The Sanzo shoot was the second cosplay shoot I did in Taiwan during my trip there a few weeks ago. I had previously met enyen in 2012, when I did a shoot for No. 6 with Jermany and Pie, and she helped out during that shoot. This time, when I contacted her again about doing a shoot, we arranged to do a Sanzo shoot at a tea house in the Banqiao District called 逸馨園書香茶坊 (warning: auto-playing music on site).
It was actually quite interesting to start with, as we drove there, and it was a bit of an elusive place to find, hidden away in the middle of a smallish street, amongst a whole lot of other buildings – one wouldn’t have guessed on the road that a tea house and garden lay within.
We started off the shoot by ordering tea and snacks, and certainly there was a much more relaxed atmosphere as enyen got ready and we browsed pictures of her dog Leslie.
When it was time to shoot, I could see immediately that there would be issues with using over-much equipment, as not only was there quite a lot of foot traffic from the other guests at the teahouse, but we also had to deal with narrow corridors, choke points, etc. I still ended up using predominantly one light stand with my soft silver collapsible umbrella, and another flash on a mini-stand, bare bulb or gridded.
The challenge then was to really be very flexible with the way we shot, in order to best utilise the traditional settings, while working around limitations within the environment. As we were constantly moving around, having a relatively (for me) simple setup of just two lights meant I had to be really creative in the way I placed them. It take some time for me to find the “look” I wanted for the shoot (a lot of early shots were too evenly lit with the umbrella providing soft light for key, but missing the point of the character), but eventually I did find it.
For example, in this shot, I took it from across the garden using a 50mm lens (the longest I had for this trip), placed the umbrella to camera left (in front of the cosplayer), and the bare flash at her feet to separate the bottom half of the body from the darker tones of the wooden wall).
Or this shot, where the umbrella once again acted as key, but I placed the gridded flash precariously on the same ledge she is leaning on, in order to provide that extra splash of illumination for the wooden door, providing additional texture and additional lines leading to her revolver.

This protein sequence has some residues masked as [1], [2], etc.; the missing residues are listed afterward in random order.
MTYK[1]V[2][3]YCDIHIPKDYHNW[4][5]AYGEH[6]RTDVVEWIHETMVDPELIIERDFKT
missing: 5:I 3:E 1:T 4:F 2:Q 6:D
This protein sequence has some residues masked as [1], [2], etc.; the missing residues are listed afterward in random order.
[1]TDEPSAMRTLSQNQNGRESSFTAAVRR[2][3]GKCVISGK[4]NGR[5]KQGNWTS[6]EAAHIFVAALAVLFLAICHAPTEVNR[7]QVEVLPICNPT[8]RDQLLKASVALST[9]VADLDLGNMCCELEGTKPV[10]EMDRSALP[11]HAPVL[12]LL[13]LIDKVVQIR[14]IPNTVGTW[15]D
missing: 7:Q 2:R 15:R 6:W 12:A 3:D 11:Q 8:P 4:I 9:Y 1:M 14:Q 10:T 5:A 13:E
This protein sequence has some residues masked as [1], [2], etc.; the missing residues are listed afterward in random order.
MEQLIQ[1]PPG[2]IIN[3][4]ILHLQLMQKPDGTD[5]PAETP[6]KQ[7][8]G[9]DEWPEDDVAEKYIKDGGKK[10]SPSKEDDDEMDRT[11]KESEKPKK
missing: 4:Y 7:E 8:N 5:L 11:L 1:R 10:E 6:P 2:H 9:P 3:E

For this one, I really liked the bamboo patterns etched on the glass panes of the door, and since the little corner we were shooting in was fairly dark, and the room had recently been emptied, I asked one of the waitresses to place my bare flash on the table inside, face up. I then bumped up the power so it would bounce all around the room, allowing the light to come through the glass very softly, effectively constructing a room-sized softbox, while highlighting those leading lines and the bamboo patterns. In this case, the umbrella was relegated to fill.
And perhaps my favourite shot, done in an empty tea room that we snuck into. Of course, it was still daytime, but I really wanted to give that moody sort of look to the shot. I placed the umbrella outside, allowing it to shine in through the window behind the cosplayer, then double-gridded my other flash, placed it on the table aimed at her, pretty much full power to kill off most of the ambient, and went for it. The edge light from the flash outside the window was just enough to not just separate the cosplayer from the darkish wall, but also glanced off the tea bowl and revolver on the table, to complete the view of the character.
Post-processing wise, it was also a matter of breaking out of my usual comfort zone, or rather the instinct to “never make faces orange”. I decided a warm sepia kind of look really suited the character and the environment we were shooting in, and enhanced the mood of the images. As a result, I count this as one of my favourite shoots this year.
Shooting cosplay in Taiwan is really a very different experience. Sydney-based photographers and cosplayers may remember days when multiple groups would just happen spontaneously at popular and well-known locations like Cockatoo Island.
Well, in Taiwan, that pretty much happens most places. The number of photographers and cosplayers, and their sheer level of activity, means for both cosplay shoots I did there, we would rock up to a location, and encounter three or four other shoots happening at the same place. One group of cosplayers at the tea house basically fangirled enyen, and later on we also met an awesome photographer doing another shoot, Mr Rabbit who enyen will be working with later on.
Of course, most groups tend to keep to themselves, but they turn out quite friendly when approached.
The general public knowledge and tolerance of photography in Taiwan is also much greater than what we have in Australia. While shooting in the teahouse, we did get in the way of quite a number of guests and wait staff (besides, obviously, shooting in an private establishment), but I didn’t observe any kind of anger or annoyance or “commercial photography” bureaucracy – rather most reactions were curiosity and polite passing to and from. Even the type of curiosity is different – most people already know what cosplay is, but are rather curious about equipment setup and such things. Certainly a very different experience from say, the ironically named Chinese Garden of Friendship in Sydney, which has unfortunately taken on an anti-cosplay, anti-photography stance.
Overall, while it was pretty hard work to shoot in the heat and humidity of Taiwan summer (and I can’t imagine how enyen managed to look so cool and composed in the costume, while I was dripping in t-shirt and shorts), I really enjoyed the shoot. Special thanks to enyen for agreeing to the shoot and arranging it all, and to her parents for their magnificent hospitality and understanding.